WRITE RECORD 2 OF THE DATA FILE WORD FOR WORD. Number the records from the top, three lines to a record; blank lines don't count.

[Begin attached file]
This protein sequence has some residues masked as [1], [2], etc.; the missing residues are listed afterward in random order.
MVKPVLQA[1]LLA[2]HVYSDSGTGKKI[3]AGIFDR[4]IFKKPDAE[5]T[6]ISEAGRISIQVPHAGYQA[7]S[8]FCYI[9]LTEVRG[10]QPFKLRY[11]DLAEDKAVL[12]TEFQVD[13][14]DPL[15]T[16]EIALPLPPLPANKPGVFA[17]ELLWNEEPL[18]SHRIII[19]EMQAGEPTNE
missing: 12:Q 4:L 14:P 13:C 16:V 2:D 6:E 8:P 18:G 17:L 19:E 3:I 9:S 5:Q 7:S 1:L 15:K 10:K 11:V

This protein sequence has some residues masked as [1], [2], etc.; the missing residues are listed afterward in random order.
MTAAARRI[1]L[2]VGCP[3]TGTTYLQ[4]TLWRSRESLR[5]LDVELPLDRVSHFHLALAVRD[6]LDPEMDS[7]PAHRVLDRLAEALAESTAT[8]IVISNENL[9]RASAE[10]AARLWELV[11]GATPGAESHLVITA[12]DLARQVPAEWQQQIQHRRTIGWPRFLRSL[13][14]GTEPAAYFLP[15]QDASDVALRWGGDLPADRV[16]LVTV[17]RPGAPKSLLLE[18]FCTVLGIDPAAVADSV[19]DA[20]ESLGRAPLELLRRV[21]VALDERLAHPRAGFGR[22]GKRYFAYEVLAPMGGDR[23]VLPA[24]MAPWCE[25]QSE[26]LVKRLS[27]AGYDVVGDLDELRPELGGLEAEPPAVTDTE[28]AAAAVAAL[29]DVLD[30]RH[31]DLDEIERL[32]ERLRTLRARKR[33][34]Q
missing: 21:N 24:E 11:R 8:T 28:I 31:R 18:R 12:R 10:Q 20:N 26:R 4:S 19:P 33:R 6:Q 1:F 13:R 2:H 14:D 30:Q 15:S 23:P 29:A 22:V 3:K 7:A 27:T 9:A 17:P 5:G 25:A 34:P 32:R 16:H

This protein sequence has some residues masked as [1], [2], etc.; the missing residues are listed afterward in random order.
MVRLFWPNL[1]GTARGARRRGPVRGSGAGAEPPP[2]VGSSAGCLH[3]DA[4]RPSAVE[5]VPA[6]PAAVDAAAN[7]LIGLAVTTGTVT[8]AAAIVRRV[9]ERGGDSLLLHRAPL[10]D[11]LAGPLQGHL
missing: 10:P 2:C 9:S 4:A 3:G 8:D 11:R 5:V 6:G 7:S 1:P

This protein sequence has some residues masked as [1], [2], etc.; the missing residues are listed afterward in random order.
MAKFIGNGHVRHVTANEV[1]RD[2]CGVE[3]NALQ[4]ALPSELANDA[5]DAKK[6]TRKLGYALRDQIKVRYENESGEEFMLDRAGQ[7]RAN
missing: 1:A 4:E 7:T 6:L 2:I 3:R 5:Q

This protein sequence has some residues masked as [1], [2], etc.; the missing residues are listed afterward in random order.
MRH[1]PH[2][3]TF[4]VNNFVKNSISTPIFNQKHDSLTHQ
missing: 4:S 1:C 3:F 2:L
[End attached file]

This protein sequence has some residues masked as [1], [2], etc.; the missing residues are listed afterward in random order.
MTAAARRI[1]L[2]VGCP[3]TGTTYLQ[4]TLWRSRESLR[5]LDVELPLDRVSHFHLALAVRD[6]LDPEMDS[7]PAHRVLDRLAEALAESTAT[8]IVISNENL[9]RASAE[10]AARLWELV[11]GATPGAESHLVITA[12]DLARQVPAEWQQQIQHRRTIGWPRFLRSL[13][14]GTEPAAYFLP[15]QDASDVALRWGGDLPADRV[16]LVTV[17]RPGAPKSLLLE[18]FCTVLGIDPAAVADSV[19]DA[20]ESLGRAPLELLRRV[21]VALDERLAHPRAGFGR[22]GKRYFAYEVLAPMGGDR[23]VLPA[24]MAPWCE[25]QSE[26]LVKRLS[27]AGYDVVGDLDELRPELGGLEAEPPAVTDTE[28]AAAAVAAL[29]DVLD[30]RH[31]DLDEIERL[32]ERLRTLRARKR[33][34]Q
missing: 21:N 24:E 11:R 8:T 28:I 31:R 18:R 12:R 10:Q 20:N 26:R 4:S 19:P 33:R 6:Q 1:F 13:R 2:H 14:D 30:Q 15:S 23:P 29:A 22:V 3:K 7:A 27:T 9:A 17:P 5:G 25:A 34:P 32:R 16:H